Squingle is a psychedelic indie puzzle game available now for PC VR and Quest. It’s also the perfect example of a game that probably wouldn’t be allowed in Quest’s “curated” main store, as it’s difficult to understand at a glance, despite being brilliantly creative and highly. Optimized to run at 120Hz on Quest 2. Fortunately, thanks to App Lab, you can get your hands on the game whether or not it fits Oculus’ vision or not.
Squingle is one of those games that you can watch without fully understanding what you are actually seeing. But once you get your hands on the game, it all becomes clear: it’s a smart, trippy, and fun puzzle game that plays on the space forces of virtual reality.
To put it simply, the purpose of Squingle involves guiding a pair of rotating balls through a pipe. Sounds easy enough, right? Like any good puzzle game, Squingle starts out fairly simple but introduces more difficult concepts as you go, like a button that reverses the rotation of the balls or one that changes the axis of the rotation. What about the pipe? It’s actually a bit more like a cosmic gut that ripples with twists, bends, and parallel tunnels.
There is something really satisfying about moving balls through the flexible, bubbly tubes. Without knowing exactly where the edge is (because it has some flex), you heavily lean on to feel (using haptics) – rather than sight alone – to see if you might be penalized for hitting the edge of the track too hard.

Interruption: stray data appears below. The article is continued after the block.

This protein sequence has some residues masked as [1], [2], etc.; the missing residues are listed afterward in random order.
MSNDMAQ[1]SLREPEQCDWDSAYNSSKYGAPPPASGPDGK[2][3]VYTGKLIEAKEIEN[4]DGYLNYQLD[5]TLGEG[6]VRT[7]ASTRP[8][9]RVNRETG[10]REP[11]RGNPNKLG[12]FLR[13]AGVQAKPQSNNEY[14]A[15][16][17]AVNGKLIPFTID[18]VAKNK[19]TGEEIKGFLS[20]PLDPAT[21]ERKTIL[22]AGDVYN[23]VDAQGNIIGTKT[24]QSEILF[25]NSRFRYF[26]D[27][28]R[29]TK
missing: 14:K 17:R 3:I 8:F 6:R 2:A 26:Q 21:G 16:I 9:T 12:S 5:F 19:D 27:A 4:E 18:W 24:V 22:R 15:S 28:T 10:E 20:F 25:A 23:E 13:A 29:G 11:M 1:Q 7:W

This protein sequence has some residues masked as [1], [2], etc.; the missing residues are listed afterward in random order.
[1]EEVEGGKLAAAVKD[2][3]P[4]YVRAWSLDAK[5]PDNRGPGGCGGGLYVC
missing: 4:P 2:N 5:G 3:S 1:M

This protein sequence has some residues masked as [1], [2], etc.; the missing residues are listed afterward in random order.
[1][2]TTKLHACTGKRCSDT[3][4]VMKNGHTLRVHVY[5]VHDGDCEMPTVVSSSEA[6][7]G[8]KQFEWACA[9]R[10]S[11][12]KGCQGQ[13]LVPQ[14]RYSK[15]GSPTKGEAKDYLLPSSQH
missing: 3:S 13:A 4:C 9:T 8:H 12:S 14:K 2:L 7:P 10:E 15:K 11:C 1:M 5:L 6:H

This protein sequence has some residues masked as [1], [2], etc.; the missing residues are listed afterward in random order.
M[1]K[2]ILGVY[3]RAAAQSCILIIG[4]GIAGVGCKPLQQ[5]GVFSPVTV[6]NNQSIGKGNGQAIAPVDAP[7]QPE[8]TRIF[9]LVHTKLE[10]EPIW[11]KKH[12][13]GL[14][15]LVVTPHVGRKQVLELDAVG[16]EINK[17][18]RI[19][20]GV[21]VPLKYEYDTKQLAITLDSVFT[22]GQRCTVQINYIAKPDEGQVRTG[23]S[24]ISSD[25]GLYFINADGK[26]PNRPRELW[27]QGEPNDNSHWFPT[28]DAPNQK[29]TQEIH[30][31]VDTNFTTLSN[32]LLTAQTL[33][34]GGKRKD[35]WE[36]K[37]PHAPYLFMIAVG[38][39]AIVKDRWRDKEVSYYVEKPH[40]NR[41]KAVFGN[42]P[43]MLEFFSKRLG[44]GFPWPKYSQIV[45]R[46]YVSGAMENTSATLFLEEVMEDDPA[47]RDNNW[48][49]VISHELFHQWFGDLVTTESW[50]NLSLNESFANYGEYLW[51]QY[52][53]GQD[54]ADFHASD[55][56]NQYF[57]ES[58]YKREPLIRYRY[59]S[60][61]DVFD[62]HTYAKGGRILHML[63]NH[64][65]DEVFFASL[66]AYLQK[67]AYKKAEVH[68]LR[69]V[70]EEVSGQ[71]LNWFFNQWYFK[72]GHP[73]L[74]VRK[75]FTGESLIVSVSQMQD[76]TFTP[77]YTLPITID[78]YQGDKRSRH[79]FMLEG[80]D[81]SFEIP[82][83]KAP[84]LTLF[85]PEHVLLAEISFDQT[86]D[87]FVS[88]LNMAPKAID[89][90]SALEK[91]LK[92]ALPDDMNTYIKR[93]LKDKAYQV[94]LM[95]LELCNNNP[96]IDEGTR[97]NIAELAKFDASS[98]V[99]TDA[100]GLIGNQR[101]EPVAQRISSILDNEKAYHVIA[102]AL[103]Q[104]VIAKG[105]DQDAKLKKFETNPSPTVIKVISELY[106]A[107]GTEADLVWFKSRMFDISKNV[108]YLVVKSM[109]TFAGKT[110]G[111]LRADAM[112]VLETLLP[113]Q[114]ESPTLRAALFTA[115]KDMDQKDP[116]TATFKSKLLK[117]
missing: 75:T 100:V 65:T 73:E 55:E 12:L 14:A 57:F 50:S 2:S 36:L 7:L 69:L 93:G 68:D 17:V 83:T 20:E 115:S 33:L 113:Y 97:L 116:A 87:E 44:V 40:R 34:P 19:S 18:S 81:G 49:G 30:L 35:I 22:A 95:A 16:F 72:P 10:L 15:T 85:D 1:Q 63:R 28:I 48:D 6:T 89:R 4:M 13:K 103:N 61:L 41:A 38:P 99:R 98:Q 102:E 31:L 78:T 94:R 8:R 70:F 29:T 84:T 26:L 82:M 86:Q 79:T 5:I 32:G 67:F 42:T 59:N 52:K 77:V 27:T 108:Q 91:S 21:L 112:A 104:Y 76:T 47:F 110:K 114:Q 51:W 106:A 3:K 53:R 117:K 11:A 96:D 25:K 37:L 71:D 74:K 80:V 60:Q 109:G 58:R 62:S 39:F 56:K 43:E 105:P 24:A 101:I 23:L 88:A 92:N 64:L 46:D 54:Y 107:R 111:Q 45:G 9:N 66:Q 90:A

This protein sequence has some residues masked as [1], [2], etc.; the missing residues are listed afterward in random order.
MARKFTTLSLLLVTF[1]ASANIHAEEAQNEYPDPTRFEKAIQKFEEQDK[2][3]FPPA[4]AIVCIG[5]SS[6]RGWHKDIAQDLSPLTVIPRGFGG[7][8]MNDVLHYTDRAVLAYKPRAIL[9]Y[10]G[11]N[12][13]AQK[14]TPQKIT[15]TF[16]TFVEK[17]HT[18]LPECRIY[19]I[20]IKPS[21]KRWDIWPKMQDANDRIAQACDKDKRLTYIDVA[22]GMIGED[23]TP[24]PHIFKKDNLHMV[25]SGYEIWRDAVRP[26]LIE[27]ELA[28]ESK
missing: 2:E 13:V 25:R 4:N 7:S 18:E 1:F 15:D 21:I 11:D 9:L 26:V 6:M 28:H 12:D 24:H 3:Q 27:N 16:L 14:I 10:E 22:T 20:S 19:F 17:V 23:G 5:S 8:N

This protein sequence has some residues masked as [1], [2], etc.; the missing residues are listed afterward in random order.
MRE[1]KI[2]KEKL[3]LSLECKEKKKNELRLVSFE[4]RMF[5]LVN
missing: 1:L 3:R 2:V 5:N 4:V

Beyond being a creative puzzle game that harnesses the power of virtual reality’s spatial entry, scribble is also quite beautiful in its psychedelic way. Luminescent, trippy visuals are perfectly crisp and brilliant even in the Quest version, not to mention that the game can even be launched up to a smooth 120Hz refresh rate from the options menu.
In all, Squingle is a small but fun and unique title with excellent technical merit. But this is precisely the kind of game that would likely struggle to access Quest’s main store due to Oculus curation.
Fortunately, Oculus App Lab is finally giving developers an official backdoor on the headset, which means games like scribble at least have a way of proving their value to customers. With any luck, maybe a look at the cold, hard data will show Oculus that this obtuse-looking game is, in fact, a gem. And maybe, just maybe, it will give Squingle a real chance to pop into Quest’s main store.